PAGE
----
Effinger School

Historical Significance

Early education for African Americans in Harrisonburg in the late 19th century was supported by the Freedman's Bureau, United States Christian Commission, and African American teachers from the North. The first public two-room school on Rock Street was deemed inadequate by the Harrisonburg District trustees. A new school building was constructed in 1882 to replace The Rock Street School and $2,000 was raised for the new building, to be called The Effinger School. From 1916 to 1938, the school was supervised by Harrisonburg City Schools. The Effinger School closed in 1938 after serving the African-American community in Harrisonburg for over 50 years.

A new school replaced the Effinger school in 1939 and was named for Lucy Simms, a beloved Effinger School educator of 50 years. The Lucy Simms School was closed after the schools were integrated in the 1960's. In 2005, the building was renovated and dedicated as "The Lucy F. Simms Continuing Education Center". The center houses the Boys and Girls Club, the ARC Op Shop, and gym facilities.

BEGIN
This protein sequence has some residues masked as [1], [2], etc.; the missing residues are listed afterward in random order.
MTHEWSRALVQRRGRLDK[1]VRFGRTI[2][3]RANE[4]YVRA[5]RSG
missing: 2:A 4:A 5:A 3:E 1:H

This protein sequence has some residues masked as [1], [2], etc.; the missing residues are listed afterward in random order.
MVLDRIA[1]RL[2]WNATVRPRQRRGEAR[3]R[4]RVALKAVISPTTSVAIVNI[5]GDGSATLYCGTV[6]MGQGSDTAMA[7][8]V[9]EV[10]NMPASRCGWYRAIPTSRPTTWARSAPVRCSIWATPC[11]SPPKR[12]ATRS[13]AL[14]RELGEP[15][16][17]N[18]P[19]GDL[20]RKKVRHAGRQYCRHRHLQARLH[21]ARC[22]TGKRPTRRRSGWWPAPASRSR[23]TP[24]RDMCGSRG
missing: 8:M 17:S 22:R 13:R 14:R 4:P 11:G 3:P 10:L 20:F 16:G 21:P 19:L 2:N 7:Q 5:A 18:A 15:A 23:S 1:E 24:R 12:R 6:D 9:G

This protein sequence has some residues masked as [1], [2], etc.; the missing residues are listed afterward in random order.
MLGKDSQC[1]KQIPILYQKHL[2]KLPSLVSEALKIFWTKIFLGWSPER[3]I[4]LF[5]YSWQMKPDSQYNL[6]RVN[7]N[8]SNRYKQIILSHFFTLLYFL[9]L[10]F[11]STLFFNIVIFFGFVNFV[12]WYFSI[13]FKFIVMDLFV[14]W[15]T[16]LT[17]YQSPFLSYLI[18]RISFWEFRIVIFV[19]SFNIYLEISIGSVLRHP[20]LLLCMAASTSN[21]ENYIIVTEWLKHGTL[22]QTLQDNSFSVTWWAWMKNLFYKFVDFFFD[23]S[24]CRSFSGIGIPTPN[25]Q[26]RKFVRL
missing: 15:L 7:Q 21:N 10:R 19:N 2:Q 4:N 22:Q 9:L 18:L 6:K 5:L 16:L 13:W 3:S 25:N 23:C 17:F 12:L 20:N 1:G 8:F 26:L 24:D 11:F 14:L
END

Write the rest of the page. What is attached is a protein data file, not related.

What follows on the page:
Physical Description

The Effinger School was a two-story, four-room, brick building. In 1892, a two-room addition and an auditorium were constructed. The building was razed in 1965 during the Northeast Urban Renewal Project.  Note: further information on the NURP is available from the archives of the Harrisonburg Daily News Record, 1961.

Geographical and Contact Information

620 Simms Avenue
Harrisonburg, Virginia
Phone: 540-437-9213/540-434-6060 (ext. 100)

Cite this Page:

Virginia Foundation for the Humanities, “Effinger School,” African American Historic Sites Database, accessed April 21, 2019, http://aahistoricsitesva.org/items/show/121.

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